Five Accessories for the Discerning Adventure Photographer

Chris Gampat The Phoblographer Sigma 24-35mm f2 with Metabones on Sony a7r Mk II (4 of 14)ISO 16001-4000 sec at f - 5.0

Adventure photographers are ones that trek out into the great outdoors to, well, quite honestly seek adventure and document it as they go along. They capture epic landscapes, camp out in the woods, and need to rely a lot on their gear. Think of them as the new type of landscape photographers who may also incorporate some sort of awesome sports coverage or even capture scenes from death-defying angles.

Here’s what photographers like those need to get through the trek.

A Tribute to Discomfort: Cory Richards from Blue Chalk on Vimeo.

Photographer Cory Richards talks more about Adventure photography.

Langly Alpha Pro

Chris-Gampat-The-Phoblographer-Langly-Alpha-Pro-Camera-Bag-review-photos-3-of-9ISO-4001-950-sec-at-f-1.4

Langly’s camera bags were inspired by vintage military designs–and they show ever bit of it. These backpacks are comfortable, have lots of pockets and so can accommodate loads of gear. The Alpha Pro can hold:

– A DSLR and lenses

– A couple of days worth of clothing

– A Tripod

– A 15 inch laptop

and a bunch of tools that you could possibly need while out there.

In our review, we state:

“Though I usually don’t use backpacks unless I’m flying out for a trip (which I do at least once a month), the Langly has a lot to it. As a US Veteran myself, there is quite a bit of nice familiarity to it for both my past and my present. Stuff your camera(s), lenses, flashes, radios and all the essentials that you need in there and you’re ready for pretty much any situation that life will throw at you. Alternatively, you can leave most of that stuff at home and stuff it with lots of clothing.”

Peak Design Capture Clip Pro

Chris Gampat The Phoblographer Peak Design Capture Clip V2 Pro review images (10 of 11)ISO 2001-500 sec at f - 3.2

The Capture Clip works very well in conjunction with the Langly camera bag, but it also works quite well around your belt. These clips are designed for photographers who don’t want to deal with camera straps and instead want to attach their camera to a reliable clip. When you’re ready to shoot, just press the red button and the camera will slide out.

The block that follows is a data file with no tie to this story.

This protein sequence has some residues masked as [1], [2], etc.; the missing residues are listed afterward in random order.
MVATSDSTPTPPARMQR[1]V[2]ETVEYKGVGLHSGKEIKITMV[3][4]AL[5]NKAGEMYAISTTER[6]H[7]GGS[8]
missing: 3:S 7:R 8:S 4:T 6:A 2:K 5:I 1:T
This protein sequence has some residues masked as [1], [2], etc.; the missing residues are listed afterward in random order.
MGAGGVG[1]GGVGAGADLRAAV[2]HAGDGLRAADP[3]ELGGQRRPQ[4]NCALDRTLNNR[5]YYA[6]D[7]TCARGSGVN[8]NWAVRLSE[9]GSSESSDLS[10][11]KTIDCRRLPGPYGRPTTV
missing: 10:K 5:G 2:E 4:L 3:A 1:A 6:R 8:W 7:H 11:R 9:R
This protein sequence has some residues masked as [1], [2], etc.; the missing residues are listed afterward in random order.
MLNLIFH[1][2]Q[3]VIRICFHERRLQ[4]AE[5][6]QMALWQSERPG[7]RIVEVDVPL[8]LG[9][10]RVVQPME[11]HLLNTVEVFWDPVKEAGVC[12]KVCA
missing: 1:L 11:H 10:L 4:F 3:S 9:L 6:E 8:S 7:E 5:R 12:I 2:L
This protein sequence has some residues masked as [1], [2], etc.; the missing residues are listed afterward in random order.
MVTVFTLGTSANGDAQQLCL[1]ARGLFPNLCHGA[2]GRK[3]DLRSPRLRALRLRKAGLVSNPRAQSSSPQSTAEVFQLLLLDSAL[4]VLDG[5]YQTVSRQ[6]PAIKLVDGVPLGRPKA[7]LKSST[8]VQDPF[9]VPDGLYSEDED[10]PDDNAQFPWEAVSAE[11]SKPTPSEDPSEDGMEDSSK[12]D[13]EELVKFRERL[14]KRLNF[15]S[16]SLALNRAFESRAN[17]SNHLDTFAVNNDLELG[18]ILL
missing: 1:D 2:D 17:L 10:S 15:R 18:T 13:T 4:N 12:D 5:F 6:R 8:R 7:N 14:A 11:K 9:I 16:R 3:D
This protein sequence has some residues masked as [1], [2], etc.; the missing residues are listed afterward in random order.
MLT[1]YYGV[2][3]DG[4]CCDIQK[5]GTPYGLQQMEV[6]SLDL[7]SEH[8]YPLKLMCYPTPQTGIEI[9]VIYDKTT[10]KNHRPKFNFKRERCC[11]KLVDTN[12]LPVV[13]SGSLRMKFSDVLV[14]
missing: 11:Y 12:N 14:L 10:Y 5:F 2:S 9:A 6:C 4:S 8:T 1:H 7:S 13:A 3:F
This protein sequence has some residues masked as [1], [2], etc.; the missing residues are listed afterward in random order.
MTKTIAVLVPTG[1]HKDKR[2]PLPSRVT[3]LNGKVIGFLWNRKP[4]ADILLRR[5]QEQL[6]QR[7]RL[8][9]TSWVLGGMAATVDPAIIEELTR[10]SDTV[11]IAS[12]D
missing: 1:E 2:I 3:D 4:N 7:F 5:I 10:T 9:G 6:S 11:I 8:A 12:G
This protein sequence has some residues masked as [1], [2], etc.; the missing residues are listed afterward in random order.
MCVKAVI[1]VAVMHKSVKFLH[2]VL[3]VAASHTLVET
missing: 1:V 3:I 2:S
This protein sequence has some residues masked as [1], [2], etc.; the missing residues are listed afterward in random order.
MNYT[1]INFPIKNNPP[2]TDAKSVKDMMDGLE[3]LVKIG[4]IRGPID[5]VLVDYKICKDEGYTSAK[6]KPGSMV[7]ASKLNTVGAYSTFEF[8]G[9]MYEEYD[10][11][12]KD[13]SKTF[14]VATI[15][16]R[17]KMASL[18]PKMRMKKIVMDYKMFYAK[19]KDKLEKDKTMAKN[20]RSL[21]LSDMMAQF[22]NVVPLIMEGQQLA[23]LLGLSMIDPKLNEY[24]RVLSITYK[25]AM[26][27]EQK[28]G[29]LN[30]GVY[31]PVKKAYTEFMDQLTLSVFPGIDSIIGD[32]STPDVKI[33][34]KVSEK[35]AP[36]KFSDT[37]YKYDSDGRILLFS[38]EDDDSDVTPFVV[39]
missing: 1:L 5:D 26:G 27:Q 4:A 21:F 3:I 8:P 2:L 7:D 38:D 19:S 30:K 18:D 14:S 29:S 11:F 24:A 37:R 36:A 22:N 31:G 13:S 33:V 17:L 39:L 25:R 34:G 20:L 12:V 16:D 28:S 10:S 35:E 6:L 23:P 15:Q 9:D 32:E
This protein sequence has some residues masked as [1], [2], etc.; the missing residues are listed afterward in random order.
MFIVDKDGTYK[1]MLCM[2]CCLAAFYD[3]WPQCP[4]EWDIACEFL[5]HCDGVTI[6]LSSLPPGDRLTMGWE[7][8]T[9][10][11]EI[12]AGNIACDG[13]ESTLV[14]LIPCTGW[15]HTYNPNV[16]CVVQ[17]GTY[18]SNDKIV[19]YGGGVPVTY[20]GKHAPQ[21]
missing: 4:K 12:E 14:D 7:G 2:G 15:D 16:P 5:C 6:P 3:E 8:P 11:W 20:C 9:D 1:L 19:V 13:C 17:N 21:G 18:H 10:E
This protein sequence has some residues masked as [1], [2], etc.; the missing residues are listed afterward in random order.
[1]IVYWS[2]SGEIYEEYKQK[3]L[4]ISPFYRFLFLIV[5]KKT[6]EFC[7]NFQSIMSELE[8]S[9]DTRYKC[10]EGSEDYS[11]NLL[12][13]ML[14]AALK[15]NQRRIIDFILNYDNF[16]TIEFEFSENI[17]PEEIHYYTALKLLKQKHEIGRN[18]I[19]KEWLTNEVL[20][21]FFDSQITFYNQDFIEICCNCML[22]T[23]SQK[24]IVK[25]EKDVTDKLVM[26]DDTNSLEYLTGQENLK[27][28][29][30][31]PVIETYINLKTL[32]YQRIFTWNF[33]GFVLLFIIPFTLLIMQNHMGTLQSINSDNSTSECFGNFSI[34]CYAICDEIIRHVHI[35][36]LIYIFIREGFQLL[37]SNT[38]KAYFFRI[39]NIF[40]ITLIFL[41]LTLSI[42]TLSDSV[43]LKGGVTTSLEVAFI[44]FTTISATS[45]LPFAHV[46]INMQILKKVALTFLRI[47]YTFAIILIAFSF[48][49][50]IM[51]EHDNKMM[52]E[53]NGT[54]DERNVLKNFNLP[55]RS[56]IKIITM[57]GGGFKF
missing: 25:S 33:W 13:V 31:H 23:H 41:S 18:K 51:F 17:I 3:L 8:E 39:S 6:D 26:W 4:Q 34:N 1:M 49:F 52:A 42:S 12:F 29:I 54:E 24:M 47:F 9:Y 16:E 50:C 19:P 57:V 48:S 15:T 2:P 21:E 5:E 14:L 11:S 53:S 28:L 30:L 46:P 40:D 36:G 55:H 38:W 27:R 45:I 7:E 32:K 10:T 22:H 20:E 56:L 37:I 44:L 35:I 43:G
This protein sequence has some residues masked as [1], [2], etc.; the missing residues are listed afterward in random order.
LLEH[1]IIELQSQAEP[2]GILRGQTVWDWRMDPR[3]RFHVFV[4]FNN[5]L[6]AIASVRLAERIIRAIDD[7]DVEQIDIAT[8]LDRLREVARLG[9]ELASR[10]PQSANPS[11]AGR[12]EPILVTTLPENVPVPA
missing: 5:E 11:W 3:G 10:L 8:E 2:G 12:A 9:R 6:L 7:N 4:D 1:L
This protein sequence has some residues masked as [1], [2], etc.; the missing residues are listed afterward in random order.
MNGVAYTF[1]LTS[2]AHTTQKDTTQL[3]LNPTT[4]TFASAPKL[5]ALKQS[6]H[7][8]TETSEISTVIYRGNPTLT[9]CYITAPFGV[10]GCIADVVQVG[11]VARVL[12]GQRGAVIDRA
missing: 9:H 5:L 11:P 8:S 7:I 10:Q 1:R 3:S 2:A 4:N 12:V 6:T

In our review, we state:

“Peak Design has really done it again. Their designers are brilliant and the Capture Clip Pro is the best that we’ve seen so far. It far exceeds any other belt clip that we’ve seen such as the Spyder or anything else. The build quality is stellar and after you break it in, the Capture Clip Pro will work flawlessly and will keep your camera totally protected.”

Read more: Photographer Zachary Shenal talks about how the adventure photography industry is changing:

“I think the market is definitely shifting from more National Geographic style shots to the simulated film look. I hang out on a lot of sites like Tapiture, and all of the well composed stuff looks like it was given a VSCO preset. I think it definitely has its place, but I hope we can get back to making more photo-realistic stuff. I think mirrorless is also revolutionizing the industry. I’ve been unimpressed with them up until recently, when I got a Sony A5000 as a gift. For its size, it packs a massive punch, and I could definitely see someone succeeding in this field with an A7r, an A6000, and a couple of FE lenses.”

Olympus Tough TG-4

The Olympus Tough TG-4 is a camera that is built to be tougher than lots of cameras out there. With a super wide-angle lens that starts at f2 and ends up at f4.9 at the most telephoto end, the Tough TG-4 also sports WiFi integration, Aperture Priority, Program Auto mode, can display lots of info about the environment around you, has an integrated compass, and of course it’s quite tough. This camera has withstood 220lbs of force, can go down to 50 feet, can fall 7 feet, and can function down to 14 degrees Fahrenheit.

And best of all–it shoots RAW; but there is no manual exposure control mode.

Check out our first impressions for even more.

A Graduated ND Filter

Graduated ND Filter

Sunsets can only be made better by applying a graduated ND filter to the front of your lens–and when combined with today’s imaging sensors, you’ll have so many more possibilities when you edit in post. Graduated ND filters start out very dark on one end and become lighter in diffusion towards the other end. They’re designed to block out extra light from the sun while you expose for the shadows in a scene. A great example is the typical bright sky and dark landscape. There is so much dynamic range in an image like that sometimes cameras may have a tough time getting it all. But if you use the filter with the camera/lens combo, you won’t have a problem.

A High Quality Wide Angle Lens

Chris Gampat The Phoblographer Sigma 24-35mm f2 review product images (6 of 9)ISO 4001-125 sec at f - 2.8

Wide-angle lenses are the final ingredient here–and we suggest that you get your hands on a really good one. There are lots of great options for photographers for each and every brand. Some are more affordable, some are designed for mirrorless cameras, and others edge on just being our favorites. But a wide-angle lens will help you capture the world in an even greater perspective from how you see it.